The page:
2188. The Development of a Light Weight, Dynamically Certifed Chair for Cessna Citation Jets

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Paper

R. Alan Bird: 2188. The Development of a Light Weight, Dynamically Certifed Chair for Cessna Citation Jets. In: 53rd Annual Conference, Long Beach, California, May 23-25, pp. 11, Society of Allied Weight Engineers, Inc., Long Beach, California, 1994.

 

Abstract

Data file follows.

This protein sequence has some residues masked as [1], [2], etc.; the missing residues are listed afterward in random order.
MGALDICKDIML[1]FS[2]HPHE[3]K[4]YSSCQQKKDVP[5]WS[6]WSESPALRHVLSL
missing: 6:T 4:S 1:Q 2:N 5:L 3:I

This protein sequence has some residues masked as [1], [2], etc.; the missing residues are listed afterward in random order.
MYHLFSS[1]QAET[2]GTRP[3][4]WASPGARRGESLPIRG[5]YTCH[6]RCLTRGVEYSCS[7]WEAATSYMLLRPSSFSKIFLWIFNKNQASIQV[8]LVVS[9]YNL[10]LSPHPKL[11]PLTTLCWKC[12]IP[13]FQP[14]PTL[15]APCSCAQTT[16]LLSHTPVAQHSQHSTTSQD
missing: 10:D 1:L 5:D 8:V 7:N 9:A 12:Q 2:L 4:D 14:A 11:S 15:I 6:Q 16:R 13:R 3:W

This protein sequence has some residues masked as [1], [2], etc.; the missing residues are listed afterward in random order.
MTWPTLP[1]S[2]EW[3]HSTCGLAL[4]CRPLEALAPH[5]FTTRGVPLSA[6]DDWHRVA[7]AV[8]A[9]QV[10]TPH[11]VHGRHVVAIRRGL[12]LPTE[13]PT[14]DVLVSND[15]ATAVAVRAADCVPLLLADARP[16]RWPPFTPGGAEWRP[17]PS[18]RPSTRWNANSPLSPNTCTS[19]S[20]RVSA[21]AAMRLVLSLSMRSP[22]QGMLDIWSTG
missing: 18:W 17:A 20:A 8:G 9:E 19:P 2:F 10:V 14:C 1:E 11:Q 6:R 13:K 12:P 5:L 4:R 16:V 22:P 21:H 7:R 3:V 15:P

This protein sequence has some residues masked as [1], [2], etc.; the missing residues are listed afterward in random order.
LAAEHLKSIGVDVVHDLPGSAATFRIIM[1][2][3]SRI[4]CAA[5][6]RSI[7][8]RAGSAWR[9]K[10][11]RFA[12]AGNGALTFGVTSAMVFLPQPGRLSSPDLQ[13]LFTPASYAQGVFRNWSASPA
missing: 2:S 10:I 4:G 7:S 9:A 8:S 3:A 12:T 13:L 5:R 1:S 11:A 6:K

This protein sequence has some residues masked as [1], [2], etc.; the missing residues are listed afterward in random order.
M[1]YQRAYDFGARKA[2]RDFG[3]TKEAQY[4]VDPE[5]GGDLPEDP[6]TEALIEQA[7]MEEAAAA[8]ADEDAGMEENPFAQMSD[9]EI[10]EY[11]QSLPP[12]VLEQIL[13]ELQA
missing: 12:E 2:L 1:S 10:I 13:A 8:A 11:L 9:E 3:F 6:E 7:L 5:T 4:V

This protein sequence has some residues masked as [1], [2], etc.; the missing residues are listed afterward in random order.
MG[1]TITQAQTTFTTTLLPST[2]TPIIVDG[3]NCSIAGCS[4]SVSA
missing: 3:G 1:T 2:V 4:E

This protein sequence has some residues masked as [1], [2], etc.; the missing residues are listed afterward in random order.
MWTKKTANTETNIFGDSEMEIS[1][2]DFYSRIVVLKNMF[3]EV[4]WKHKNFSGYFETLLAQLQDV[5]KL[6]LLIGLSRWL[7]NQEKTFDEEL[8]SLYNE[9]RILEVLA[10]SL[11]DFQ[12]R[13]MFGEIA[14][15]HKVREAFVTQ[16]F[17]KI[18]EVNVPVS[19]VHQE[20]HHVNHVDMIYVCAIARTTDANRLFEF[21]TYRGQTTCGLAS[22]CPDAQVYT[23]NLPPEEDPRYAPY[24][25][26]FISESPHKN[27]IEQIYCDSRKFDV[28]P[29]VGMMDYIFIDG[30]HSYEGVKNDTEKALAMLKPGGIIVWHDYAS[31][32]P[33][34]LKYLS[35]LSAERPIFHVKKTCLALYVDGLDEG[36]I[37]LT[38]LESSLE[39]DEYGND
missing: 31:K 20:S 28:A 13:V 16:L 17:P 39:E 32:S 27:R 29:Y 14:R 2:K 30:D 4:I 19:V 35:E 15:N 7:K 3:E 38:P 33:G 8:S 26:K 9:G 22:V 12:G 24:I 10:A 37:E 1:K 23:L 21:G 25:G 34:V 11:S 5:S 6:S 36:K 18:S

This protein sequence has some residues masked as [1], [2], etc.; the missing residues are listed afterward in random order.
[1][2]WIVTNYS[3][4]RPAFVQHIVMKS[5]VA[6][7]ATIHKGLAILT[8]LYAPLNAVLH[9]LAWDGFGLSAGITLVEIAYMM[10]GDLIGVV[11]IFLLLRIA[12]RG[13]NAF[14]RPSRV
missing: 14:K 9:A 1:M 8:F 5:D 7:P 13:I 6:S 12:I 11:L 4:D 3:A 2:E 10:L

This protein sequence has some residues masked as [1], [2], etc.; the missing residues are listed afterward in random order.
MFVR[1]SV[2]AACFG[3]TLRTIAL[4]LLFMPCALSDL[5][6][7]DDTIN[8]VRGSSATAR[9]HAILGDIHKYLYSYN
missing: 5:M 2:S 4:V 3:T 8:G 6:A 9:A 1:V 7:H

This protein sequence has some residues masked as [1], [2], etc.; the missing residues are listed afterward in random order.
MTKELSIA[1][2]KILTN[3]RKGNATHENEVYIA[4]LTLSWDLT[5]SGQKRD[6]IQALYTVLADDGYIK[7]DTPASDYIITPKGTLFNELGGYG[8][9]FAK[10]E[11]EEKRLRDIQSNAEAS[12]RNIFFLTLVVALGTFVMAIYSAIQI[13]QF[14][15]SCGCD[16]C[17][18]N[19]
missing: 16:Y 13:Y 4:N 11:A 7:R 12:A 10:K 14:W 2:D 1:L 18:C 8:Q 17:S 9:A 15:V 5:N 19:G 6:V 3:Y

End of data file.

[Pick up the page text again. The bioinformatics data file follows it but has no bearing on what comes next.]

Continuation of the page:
ERDA, inc., located in Peshtigo, Wisconsin, is a manufacturer of custom seating for business and executive aircraft, with worldwide markets. Although relatively small in size, (in the neighborhood of 150 people), weight control and weight reduction activities are very much a prime concern. My responsibilities involve the determination of structural weight during design and then concurrently with production. Every chair that leaves ERDA is weighed. The weight is then recorded along with the chairs' serial number for reference. In April of 1993, ERDA received a contract from Cessna Aircraft Corporation to design and construct an executive seat for their Citation Jet, model 525. (For ease of discussion, I will refer to the aircraft from this point on as the Cessna 525.) This was one of the most challenging programs that I have worked on. The requirements for this design were dictated by the Federal Aviation Administration (FAA), by invoking the Federal Aviation Regulation (FAR) part 23.562. This is a new regulation for aircraft interiors that go in new airframes. In general, all components are to be able to withstand 21g's of force in the forward direction, and 16g's in the down direction. It is an extremely demanding design challenge; so much that it took over 2000 engineering hours to complete the chair design. Cessna required that the seat structures weigh not more than 20 pounds each in order to keep the Cessna 525 within their weight allowance. This, as a starting point, was already eight pounds lighter than a typical ERDA chair that isn't dynamically certified. With the award of the contract ERDA management assembled a team of engineers and designers to focus completely on the design. The initial direction was to modify an existing seat design, making components as light as possible and then beef up the parts as they failed testing. This sounds great from a weight engineering standpoint, but for a stress engineer, the thought of chasing load paths around was unfathomable. Within the first day of the project it was obvious that this was not the correct approach. A full fledged effort began designing radically different, light weight components using a variety of glass/graphite composites, high strength aircraft aluminum alloys, and honeycomb panels. From a simple design stand point the typical base, or pedestal, is engineered to be a functional, structural platform for a seat to operate on. Up to this point, a pedestal did not need to absorb energy, but only transfer the energy into the aircraft's airframe. After several brainstorming sessions the decision was made to pursue a concept that would allow the pedestal to deform non-elastically, but not fail. The methodology was to utilize a ''legged'' pedestal that would lay over and deform as the energy shock went through the chair.

 

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